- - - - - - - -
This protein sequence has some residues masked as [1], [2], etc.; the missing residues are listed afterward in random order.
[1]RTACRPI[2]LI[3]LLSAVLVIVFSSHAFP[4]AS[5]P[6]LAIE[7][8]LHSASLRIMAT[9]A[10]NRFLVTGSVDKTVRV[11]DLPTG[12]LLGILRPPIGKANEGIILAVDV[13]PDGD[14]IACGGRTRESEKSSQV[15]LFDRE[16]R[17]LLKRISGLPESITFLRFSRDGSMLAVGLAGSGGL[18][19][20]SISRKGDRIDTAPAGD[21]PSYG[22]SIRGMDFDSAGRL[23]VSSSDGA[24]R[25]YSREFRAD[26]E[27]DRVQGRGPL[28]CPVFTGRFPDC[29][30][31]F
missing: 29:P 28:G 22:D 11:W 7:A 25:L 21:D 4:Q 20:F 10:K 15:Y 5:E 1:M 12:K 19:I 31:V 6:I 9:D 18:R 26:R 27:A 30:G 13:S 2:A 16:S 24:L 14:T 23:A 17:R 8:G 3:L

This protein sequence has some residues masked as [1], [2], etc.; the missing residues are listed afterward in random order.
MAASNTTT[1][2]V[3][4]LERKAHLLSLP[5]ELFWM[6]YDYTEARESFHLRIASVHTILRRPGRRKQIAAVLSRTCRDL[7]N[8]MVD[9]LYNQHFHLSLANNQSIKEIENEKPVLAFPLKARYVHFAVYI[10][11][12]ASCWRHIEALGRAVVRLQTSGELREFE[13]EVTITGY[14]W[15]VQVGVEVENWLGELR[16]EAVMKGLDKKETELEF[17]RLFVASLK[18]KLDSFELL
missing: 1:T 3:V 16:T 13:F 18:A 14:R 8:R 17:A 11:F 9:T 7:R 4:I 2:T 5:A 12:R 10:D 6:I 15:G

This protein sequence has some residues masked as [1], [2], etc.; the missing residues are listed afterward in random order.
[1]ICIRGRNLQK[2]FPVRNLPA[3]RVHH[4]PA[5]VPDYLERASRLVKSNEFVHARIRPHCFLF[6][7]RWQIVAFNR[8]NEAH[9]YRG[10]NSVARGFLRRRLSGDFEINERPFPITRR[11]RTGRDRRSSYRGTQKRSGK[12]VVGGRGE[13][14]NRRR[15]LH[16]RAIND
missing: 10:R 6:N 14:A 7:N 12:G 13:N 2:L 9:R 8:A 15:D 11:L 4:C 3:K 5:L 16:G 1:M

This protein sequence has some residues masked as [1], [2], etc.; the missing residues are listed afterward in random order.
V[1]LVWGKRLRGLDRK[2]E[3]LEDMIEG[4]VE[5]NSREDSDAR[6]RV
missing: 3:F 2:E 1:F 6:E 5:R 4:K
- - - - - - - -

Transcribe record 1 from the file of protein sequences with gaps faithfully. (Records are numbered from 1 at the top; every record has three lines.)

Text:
This protein sequence has some residues masked as [1], [2], etc.; the missing residues are listed afterward in random order.
[1]RTACRPI[2]LI[3]LLSAVLVIVFSSHAFP[4]AS[5]P[6]LAIE[7][8]LHSASLRIMAT[9]A[10]NRFLVTGSVDKTVRV[11]DLPTG[12]LLGILRPPIGKANEGIILAVDV[13]PDGD[14]IACGGRTRESEKSSQV[15]LFDRE[16]R[17]LLKRISGLPESITFLRFSRDGSMLAVGLAGSGGL[18][19][20]SISRKGDRIDTAPAGD[21]PSYG[22]SIRGMDFDSAGRL[23]VSSSDGA[24]R[25]YSREFRAD[26]E[27]DRVQGRGPL[28]CPVFTGRFPDC[29][30][31]F
missing: 29:P 28:G 22:D 11:W 7:A 25:L 21:D 4:Q 20:F 10:K 15:Y 5:E 1:M 12:K 19:I 31:V 6:I 9:D 18:R 26:R 27:A 30:G 13:S 2:A 16:S 24:L 14:T 23:A 17:R 8:G 3:L